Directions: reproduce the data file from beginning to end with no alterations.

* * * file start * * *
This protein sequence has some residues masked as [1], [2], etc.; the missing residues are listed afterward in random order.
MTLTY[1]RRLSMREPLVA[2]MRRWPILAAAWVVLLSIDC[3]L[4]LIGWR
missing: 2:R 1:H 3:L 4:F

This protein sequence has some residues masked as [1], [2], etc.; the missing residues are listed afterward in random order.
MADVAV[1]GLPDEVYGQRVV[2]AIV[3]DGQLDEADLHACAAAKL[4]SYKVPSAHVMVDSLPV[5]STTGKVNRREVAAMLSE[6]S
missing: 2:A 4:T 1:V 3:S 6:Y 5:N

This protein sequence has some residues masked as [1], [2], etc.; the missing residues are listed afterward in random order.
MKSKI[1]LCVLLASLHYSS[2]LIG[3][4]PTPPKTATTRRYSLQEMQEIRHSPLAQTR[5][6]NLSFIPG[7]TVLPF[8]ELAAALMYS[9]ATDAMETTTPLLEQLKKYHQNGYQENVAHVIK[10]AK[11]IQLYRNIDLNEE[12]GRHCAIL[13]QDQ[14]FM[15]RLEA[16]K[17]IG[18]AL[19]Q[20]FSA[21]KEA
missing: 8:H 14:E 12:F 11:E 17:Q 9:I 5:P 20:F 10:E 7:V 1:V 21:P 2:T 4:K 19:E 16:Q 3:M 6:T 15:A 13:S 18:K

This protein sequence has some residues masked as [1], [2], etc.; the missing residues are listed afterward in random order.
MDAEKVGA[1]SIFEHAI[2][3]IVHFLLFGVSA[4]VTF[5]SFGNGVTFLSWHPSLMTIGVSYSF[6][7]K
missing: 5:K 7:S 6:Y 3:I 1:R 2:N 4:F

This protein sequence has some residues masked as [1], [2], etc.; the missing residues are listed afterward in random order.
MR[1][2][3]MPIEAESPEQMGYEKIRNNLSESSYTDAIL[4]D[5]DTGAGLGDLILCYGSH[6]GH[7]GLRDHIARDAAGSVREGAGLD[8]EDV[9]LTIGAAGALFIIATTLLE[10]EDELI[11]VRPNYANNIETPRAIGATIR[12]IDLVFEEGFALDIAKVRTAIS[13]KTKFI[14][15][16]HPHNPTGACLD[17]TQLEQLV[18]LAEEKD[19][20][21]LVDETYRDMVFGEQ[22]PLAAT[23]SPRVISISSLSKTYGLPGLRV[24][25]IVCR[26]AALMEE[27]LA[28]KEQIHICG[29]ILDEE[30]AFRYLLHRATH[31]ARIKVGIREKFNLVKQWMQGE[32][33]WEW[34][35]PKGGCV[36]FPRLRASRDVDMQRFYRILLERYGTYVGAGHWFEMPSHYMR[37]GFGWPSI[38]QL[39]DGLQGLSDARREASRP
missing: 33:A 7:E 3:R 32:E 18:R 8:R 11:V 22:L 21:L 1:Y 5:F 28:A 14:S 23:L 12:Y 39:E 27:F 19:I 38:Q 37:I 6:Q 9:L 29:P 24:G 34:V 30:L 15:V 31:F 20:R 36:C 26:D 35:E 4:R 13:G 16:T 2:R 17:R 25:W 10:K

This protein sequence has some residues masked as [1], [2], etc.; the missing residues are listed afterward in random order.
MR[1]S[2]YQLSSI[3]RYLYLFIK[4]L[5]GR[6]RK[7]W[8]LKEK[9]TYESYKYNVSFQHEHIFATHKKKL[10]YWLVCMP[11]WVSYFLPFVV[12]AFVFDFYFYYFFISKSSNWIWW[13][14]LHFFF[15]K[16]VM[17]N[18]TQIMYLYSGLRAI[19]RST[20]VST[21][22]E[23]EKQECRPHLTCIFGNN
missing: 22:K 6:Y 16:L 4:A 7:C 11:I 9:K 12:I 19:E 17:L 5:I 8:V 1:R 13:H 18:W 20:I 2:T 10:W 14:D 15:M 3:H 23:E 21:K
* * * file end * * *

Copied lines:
This protein sequence has some residues masked as [1], [2], etc.; the missing residues are listed afterward in random order.
MTLTY[1]RRLSMREPLVA[2]MRRWPILAAAWVVLLSIDC[3]L[4]LIGWR
missing: 2:R 1:H 3:L 4:F

This protein sequence has some residues masked as [1], [2], etc.; the missing residues are listed afterward in random order.
MADVAV[1]GLPDEVYGQRVV[2]AIV[3]DGQLDEADLHACAAAKL[4]SYKVPSAHVMVDSLPV[5]STTGKVNRREVAAMLSE[6]S
missing: 2:A 4:T 1:V 3:S 6:Y 5:N

This protein sequence has some residues masked as [1], [2], etc.; the missing residues are listed afterward in random order.
MKSKI[1]LCVLLASLHYSS[2]LIG[3][4]PTPPKTATTRRYSLQEMQEIRHSPLAQTR[5][6]NLSFIPG[7]TVLPF[8]ELAAALMYS[9]ATDAMETTTPLLEQLKKYHQNGYQENVAHVIK[10]AK[11]IQLYRNIDLNEE[12]GRHCAIL[13]QDQ[14]FM[15]RLEA[16]K[17]IG[18]AL[19]Q[20]FSA[21]KEA
missing: 8:H 14:E 12:F 11:E 17:Q 9:I 5:P 20:F 10:E 7:V 1:V 21:P 2:T 4:K 19:E 16:Q 3:M 6:T 15:A 13:S 18:K

This protein sequence has some residues masked as [1], [2], etc.; the missing residues are listed afterward in random order.
MDAEKVGA[1]SIFEHAI[2][3]IVHFLLFGVSA[4]VTF[5]SFGNGVTFLSWHPSLMTIGVSYSF[6][7]K
missing: 5:K 7:S 6:Y 3:I 1:R 2:N 4:F

This protein sequence has some residues masked as [1], [2], etc.; the missing residues are listed afterward in random order.
MR[1][2][3]MPIEAESPEQMGYEKIRNNLSESSYTDAIL[4]D[5]DTGAGLGDLILCYGSH[6]GH[7]GLRDHIARDAAGSVREGAGLD[8]EDV[9]LTIGAAGALFIIATTLLE[10]EDELI[11]VRPNYANNIETPRAIGATIR[12]IDLVFEEGFALDIAKVRTAIS[13]KTKFI[14][15][16]HPHNPTGACLD[17]TQLEQLV[18]LAEEKD[19][20][21]LVDETYRDMVFGEQ[22]PLAAT[23]SPRVISISSLSKTYGLPGLRV[24][25]IVCR[26]AALMEE[27]LA[28]KEQIHICG[29]ILDEE[30]AFRYLLHRATH[31]ARIKVGIREKFNLVKQWMQGE[32][33]WEW[34][35]PKGGCV[36]FPRLRASRDVDMQRFYRILLERYGTYVGAGHWFEMPSHYMR[37]GFGWPSI[38]QL[39]DGLQGLSDARREASRP
missing: 33:A 7:E 3:R 32:E 18:R 8:R 11:V 22:L 21:L 1:Y 5:F 28:A 14:S 23:L 12:Y 39:E 27:F 19:I 38:Q 37:I 6:Q 9:L 29:P 24:G 34:V 30:L 15:V 31:F 20:R 36:C 26:D 35:E 4:R 13:G 16:T 2:R 17:R 25:W 10:K

This protein sequence has some residues masked as [1], [2], etc.; the missing residues are listed afterward in random order.
MR[1]S[2]YQLSSI[3]RYLYLFIK[4]L[5]GR[6]RK[7]W[8]LKEK[9]TYESYKYNVSFQHEHIFATHKKKL[10]YWLVCMP[11]WVSYFLPFVV[12]AFVFDFYFYYFFISKSSNWIWW[13][14]LHFFF[15]K[16]VM[17]N[18]TQIMYLYSGLRAI[19]RST[20]VST[21][22]E[23]EKQECRPHLTCIFGNN
missing: 22:K 6:Y 16:L 4:A 7:C 11:I 9:K 12:I 19:E 17:L 5:I 8:V 1:R 13:H 18:W 20:I 2:T 10:W 14:D 15:M 3:H 23:E 21:K